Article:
What Does The Email Spam Law Mean for Manufacturing Businesses?

“Sweepstakes Winner!” “Need Your Bank Information.” “Official Notice.” Those are just a few red flags that make most of us automatically think, “email spam.”

You probably wonder, “Does anyone actually get fooled by those things?” Apparently, they do — because one look in your spam folder will show that they’re still at it.

“Spam” has a broader definition, though, and many national governments agree, passing laws preventing any kind of unwanted solicitation via email — whether it’s from one of those Nigerian princes or just a local business. And to combat this, Canada passed the Canadian Anti-Spam Law (CASL) on July 1, 2014.


So if you operate in Canada or contact Canadian customers or prospects via email, it’s important to know the new rules.

Let’s take a look at them, and how the principles apply to you no matter where your prospects are.

The law covers any kind of commercial communication

It’s very broad — so even if you’re following e-mail marketing best practices and not coming on strong with a sales pitch, any kind of promotional messaging is subject to CSAL.

Exemptions apply only when a customer or prospect has directly contacted you  for instance, for a quote or when you have the “express or implied” consent to contact them.

Be clear in your communication.

Under CSAL, you need to state explicitly who you are and what organization you’re with.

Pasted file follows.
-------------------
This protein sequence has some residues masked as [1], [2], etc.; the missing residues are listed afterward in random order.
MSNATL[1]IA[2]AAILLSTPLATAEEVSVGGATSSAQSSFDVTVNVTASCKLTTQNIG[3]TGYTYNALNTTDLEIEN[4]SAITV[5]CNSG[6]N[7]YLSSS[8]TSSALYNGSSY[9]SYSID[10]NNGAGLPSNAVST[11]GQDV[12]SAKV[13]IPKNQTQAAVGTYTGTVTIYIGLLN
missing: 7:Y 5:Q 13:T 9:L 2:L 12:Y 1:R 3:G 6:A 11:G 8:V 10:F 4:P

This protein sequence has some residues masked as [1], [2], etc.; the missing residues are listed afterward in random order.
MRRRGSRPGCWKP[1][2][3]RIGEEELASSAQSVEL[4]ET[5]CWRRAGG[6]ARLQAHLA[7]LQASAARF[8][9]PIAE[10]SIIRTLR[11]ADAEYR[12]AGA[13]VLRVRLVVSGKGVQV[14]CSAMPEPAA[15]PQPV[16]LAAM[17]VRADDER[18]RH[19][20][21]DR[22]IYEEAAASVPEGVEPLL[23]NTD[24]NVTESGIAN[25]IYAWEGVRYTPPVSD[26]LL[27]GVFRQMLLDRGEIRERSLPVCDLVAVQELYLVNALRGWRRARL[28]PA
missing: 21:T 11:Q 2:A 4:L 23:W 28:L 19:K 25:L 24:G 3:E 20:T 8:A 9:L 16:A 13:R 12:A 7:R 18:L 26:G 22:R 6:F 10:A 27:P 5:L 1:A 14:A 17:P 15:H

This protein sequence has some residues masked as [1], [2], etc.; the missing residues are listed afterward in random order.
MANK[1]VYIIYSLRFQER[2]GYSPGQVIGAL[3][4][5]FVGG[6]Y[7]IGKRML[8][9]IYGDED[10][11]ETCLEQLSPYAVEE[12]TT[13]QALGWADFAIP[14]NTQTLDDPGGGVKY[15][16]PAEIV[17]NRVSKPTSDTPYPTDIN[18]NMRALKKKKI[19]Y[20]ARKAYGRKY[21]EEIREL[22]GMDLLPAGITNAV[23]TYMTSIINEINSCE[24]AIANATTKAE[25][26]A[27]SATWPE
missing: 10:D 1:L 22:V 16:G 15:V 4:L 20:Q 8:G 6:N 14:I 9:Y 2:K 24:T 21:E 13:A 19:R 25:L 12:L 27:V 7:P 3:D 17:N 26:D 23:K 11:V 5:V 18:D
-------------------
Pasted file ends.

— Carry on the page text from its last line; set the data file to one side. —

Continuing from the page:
You also need to make sure that recipients can easily unsubscribe from your list. While you’re working on clarity in those areas, it’s a good time to remember that the most successful emails are up front and direct in all regards  tell the reader exactly why you’re contacting them and why they should be interested in what you’re saying.

Maintain your email lists.

Essentially, anyone you contact in Canada needs to “opt in” to receive messaging from you.

Has it been a while since you’ve done a thorough cleaning of your email list? Now you’ve got the perfect excuse.

Take a look at who you’re reaching out to, and make sure they’re the right people the ones who do want to hear from you.

Focus on good content.

Whether or not CSAL applies to you, you can use it as a kind of test of your willpower to see how “unsalesy” you can be.

Are you able to put together a strictly informational newsletter or message, without sneaking in a mention of yourself, your business, or your products?

Keeping in touch with your prospects and clients at all the stages of their buying cycle is a great way to build a longstanding partnership. 

A well-maintained email list can be one of your most valuable sales and marketing assets. CSAL (and other laws like the U.S.’s CAN-SPAM) are around to make sure that they’re not abused. If you’re doing it right, they’re not rules to fear or work around  they’ll just remind you how to craft your messaging to benefit both you and your readers.

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